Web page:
Monday, January 21, 2013

Holding Hands with End Timers

JayinPhiladelphia

Monday in the US, on Martin Luther King, Jr. Day, our very own National Museum of American Jewish History here in Philadelphia was open and offering free admission to everyone.

Martin Luther King, Jr. was a friend of our people who knew exactly what to say in response to those who pretended to merely be 'anti-Zionist.'
“When people criticize Zionists, they mean Jews. You’re talking anti-Semitism!” -- Martin Luther King, Jr.
I do maintain that any non-Jewish person who self-identifies as an 'anti-Zionist' is clearly an anti-Semite. Others would say that all those who identify as same are such, but I am not one to judge, say, the Satmarim, whatever anyone might think of them.

That's above my pay grade.

I can absolutely, however, state without any hesitation whatsoever that this is blatant antisemitism:
It's enormously frustrating to see the Jewish people hold hands with End Timers merely for the money
And therein lies what I'm thinking of tonight. I'm wondering where this fits in amongst contemporary strains of anti-Semitism, and considering that we are possibly seeing something new here? After all, this doesn't quite fit into Sabeel-style left wing theological antisemitism. Nor does it match up with the Mainline Protestant BDS stuff, either, because even though I believe the leaders of that 'movement' are clearly driven by anti-Jewish sentiment, they 'at least' limit their hostility to the Jewish state of Israel.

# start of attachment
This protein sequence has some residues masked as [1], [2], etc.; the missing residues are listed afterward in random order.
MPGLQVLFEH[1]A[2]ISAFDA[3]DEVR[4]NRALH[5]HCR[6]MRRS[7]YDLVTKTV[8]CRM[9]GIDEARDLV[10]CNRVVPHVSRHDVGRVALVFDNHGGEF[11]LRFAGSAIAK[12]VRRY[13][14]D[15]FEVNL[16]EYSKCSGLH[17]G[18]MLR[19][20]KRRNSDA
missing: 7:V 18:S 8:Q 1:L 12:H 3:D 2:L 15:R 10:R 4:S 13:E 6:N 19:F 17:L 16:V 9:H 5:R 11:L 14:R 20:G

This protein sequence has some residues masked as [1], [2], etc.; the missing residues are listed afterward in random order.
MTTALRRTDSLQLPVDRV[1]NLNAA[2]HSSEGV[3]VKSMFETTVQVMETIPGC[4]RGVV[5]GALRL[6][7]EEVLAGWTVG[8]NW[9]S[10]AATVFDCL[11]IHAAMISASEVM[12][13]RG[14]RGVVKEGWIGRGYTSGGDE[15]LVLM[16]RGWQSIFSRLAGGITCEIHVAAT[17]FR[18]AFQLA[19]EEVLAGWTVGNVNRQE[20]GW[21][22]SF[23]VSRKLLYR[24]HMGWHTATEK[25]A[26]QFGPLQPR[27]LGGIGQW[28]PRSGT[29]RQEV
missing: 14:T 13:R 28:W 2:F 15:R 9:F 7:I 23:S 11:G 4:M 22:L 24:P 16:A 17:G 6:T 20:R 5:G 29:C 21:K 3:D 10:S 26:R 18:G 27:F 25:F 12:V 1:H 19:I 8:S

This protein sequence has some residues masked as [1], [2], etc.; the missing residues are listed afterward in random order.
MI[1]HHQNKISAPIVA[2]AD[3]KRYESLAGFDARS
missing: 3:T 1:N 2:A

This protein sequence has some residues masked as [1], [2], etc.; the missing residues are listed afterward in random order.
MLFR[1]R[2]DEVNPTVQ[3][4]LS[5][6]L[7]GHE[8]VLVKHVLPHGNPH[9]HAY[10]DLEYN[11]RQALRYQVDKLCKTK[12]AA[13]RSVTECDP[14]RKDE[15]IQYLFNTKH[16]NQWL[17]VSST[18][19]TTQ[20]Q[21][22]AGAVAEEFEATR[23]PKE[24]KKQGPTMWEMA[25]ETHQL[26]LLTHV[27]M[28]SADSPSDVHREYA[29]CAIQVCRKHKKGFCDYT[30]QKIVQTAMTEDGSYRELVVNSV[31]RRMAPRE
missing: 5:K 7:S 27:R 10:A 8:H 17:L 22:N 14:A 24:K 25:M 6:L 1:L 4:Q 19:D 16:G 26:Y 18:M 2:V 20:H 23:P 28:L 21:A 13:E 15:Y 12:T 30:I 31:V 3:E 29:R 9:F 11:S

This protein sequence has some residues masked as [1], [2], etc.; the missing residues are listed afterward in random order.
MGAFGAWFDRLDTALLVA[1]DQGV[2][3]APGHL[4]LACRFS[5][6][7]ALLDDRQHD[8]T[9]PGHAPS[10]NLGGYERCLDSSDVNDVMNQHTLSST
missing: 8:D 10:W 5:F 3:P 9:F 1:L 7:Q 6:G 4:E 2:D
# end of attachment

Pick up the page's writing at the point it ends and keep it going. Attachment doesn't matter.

Not to make too much of one blog comment on the site which has done as much as any other place over the past decade to mainstream antisemitism in the US, but it just feels so familiar. Are we witnessing the birth of a new strain of Jon Haber's Big Ugly?

What I see explicitly here in the case above is the specific claim of some sort of nefarious alliance between "The Jooooz" (as in not just Israel, but clearly Jews qua Jews) and far-out fringe characters amongst the Christian right, who though not all fit into the category of wanting to gather all the Jews in one place so their End Times can come, some certainly do.

Which is to say that while not all evangelical Christians can be accused of being temporary philosemites until their own theological purposes are served, some absolutely can. And there are some folks who believe we stand with the latter, just as sure as Mahmoud Abbas believes there was a conspiracy between Zionists and Nazis.

I certainly don't believe all evangelical Christians, by necessity, have nefarious intentions.

Yet some of them do, and it's those outliers which certain 'progressives' then aim to tar us with by association, and use against us. Just as some like to claim that the words of some fringe rabbi in Brooklyn or Har Nof apparently provides proof of moral equivalency between Israel and Iran, or something like that.

Let's just hope that there are not going to be an increasing number of people (who are welcomed with open arms) amongst the 'progressive' community these days who say things like "look at me! I am a reformed former fundamentalist, here to tell you that Teh Jooooz are consorting with undesirables!"